Nursing studies

Drama workshops are helping nursing students to find their voice

Performance specialist Alex Mermikide's resources develop confidence and communication skills

Performance specialist Alex Mermikide's resources develop confidence and communication skills

As Alex Mermikides supported her brother through cancer treatment, she became aware of the emotional effect nursing staff could have on their patients.

Saying just the right words to someone makes them feel better, says Dr Mermikides, a former lecturer in drama at Kingston University and now doctoral programme leader at Guildhall School of Music and Drama. As a nurse, even coming into the room in a particular way can have an impact.

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Performance specialist Alex Mermikide's resources develop confidence and communication skills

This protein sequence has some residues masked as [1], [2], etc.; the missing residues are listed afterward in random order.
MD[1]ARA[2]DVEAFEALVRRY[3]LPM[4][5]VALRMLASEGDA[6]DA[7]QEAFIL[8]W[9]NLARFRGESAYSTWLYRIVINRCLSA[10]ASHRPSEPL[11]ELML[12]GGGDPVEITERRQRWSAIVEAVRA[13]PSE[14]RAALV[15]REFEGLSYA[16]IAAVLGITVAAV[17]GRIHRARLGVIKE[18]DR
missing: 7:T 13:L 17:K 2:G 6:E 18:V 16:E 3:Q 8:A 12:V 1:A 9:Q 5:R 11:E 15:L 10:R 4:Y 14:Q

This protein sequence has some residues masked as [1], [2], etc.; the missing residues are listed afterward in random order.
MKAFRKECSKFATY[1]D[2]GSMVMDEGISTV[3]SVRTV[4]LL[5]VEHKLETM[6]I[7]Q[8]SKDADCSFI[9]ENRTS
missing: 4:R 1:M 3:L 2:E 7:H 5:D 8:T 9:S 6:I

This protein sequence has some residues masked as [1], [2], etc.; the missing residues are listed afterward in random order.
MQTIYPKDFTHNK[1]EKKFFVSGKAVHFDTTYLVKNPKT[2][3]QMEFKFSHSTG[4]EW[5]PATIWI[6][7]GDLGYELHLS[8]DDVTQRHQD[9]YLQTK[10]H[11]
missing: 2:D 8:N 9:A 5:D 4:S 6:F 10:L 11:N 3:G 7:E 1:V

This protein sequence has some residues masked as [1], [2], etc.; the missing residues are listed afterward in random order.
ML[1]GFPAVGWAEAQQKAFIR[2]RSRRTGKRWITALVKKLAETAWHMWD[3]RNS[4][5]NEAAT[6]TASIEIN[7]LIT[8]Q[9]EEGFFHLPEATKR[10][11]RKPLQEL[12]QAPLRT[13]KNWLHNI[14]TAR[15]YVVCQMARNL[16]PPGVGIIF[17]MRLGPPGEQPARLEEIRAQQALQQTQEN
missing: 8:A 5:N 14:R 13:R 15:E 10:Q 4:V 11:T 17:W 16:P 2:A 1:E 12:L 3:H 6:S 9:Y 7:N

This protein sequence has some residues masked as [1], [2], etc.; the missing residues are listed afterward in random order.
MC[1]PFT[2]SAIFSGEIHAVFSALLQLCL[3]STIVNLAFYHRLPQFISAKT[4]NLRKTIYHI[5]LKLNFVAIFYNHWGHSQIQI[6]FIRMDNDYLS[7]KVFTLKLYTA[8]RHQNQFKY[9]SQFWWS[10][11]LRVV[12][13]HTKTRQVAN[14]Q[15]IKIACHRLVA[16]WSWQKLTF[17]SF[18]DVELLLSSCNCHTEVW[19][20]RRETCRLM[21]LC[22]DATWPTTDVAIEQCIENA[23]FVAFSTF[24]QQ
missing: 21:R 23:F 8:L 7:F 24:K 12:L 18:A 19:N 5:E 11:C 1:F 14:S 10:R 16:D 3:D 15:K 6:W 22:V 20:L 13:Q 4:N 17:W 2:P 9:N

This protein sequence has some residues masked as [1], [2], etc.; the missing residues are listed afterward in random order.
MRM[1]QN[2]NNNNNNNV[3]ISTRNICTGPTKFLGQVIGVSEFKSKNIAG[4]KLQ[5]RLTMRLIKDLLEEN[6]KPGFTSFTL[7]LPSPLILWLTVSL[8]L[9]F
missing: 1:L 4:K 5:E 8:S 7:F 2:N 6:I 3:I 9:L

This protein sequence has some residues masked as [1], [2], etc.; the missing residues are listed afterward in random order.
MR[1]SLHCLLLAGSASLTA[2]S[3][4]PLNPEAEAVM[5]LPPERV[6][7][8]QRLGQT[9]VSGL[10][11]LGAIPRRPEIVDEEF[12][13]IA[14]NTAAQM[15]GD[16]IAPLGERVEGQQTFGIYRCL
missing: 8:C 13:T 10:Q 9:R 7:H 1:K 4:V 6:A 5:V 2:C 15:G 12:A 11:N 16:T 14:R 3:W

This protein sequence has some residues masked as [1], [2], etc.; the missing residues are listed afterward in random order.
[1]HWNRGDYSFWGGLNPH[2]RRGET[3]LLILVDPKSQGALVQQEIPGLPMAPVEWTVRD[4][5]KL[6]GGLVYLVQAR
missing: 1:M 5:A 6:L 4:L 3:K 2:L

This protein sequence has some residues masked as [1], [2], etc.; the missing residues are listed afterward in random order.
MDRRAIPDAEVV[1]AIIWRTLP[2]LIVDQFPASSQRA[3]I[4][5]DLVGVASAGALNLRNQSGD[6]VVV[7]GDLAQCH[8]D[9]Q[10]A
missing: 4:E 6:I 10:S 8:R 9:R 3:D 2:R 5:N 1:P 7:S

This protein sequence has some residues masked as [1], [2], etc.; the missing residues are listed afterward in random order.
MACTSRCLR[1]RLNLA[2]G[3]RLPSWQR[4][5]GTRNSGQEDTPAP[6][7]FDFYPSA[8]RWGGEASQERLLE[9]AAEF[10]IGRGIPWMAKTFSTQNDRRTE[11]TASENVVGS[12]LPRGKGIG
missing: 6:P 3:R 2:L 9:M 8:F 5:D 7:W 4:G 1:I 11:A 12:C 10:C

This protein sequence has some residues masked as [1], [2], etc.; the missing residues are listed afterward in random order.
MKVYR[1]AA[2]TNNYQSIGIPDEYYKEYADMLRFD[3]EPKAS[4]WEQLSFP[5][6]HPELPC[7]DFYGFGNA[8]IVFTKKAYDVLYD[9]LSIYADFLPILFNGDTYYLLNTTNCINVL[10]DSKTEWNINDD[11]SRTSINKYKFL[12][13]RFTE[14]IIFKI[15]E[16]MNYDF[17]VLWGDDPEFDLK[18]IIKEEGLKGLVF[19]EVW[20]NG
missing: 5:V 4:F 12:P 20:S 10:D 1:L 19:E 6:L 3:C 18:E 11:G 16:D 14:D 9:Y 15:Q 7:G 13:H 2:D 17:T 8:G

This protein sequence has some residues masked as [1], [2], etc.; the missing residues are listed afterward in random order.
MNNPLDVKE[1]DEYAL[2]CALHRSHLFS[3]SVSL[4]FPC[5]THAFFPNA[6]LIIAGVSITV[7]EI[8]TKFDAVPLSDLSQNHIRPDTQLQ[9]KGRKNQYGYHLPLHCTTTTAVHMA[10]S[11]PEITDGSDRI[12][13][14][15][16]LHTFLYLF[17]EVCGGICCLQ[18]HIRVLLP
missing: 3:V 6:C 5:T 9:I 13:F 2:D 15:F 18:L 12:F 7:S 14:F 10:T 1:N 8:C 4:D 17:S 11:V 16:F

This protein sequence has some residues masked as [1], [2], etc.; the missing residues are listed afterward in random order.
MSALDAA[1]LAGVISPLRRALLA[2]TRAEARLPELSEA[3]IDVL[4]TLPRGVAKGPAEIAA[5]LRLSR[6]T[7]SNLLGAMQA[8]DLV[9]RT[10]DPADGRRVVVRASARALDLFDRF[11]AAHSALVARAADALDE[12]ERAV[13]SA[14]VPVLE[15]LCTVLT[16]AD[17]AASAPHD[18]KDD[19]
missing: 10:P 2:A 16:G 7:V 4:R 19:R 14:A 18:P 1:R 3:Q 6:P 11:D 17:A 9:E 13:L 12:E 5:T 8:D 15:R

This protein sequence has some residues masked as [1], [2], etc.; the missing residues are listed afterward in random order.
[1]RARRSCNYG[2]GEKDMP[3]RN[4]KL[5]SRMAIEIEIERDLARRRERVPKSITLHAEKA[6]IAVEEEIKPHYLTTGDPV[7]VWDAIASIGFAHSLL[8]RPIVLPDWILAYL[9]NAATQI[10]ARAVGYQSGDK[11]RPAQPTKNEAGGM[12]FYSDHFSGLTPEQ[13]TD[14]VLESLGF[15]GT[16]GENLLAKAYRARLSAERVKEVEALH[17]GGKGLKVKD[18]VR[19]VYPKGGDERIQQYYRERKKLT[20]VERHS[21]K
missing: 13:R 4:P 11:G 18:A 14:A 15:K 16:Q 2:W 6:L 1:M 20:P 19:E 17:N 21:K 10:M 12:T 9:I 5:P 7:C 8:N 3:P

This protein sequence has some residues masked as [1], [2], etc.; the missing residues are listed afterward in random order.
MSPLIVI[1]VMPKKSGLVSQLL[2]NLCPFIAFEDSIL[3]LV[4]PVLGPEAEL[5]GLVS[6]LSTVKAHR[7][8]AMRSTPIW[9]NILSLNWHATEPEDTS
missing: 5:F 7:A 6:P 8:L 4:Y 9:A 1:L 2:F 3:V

Careful Encounters, a 90-minute drama, allows students to reflect on their emotions about nursing

As Alex Mermikides supported her brother through cancer treatment, she became aware of the emotional effect nursing staff could have on their patients.

‘Saying just the right words to someone makes them feel better,’ says Dr Mermikides, a former lecturer in drama at Kingston University and now doctoral programme leader at Guildhall School of Music and Drama. ‘As a nurse, even coming into the room in a particular way can have an impact.’

Transferable skills between theatre and nursing

Alex Mermikides: ‘What struck me
was the emotions of nurses’

The siblings made a show about their experience, touring it to audiences of different healthcare professionals, including oncology nurses.

‘What struck me then was the emotions of nurses and what they go through, especially on a cancer ward where they’re losing some patients and there is great distress,’ she says. ‘It was two sides of the coin.’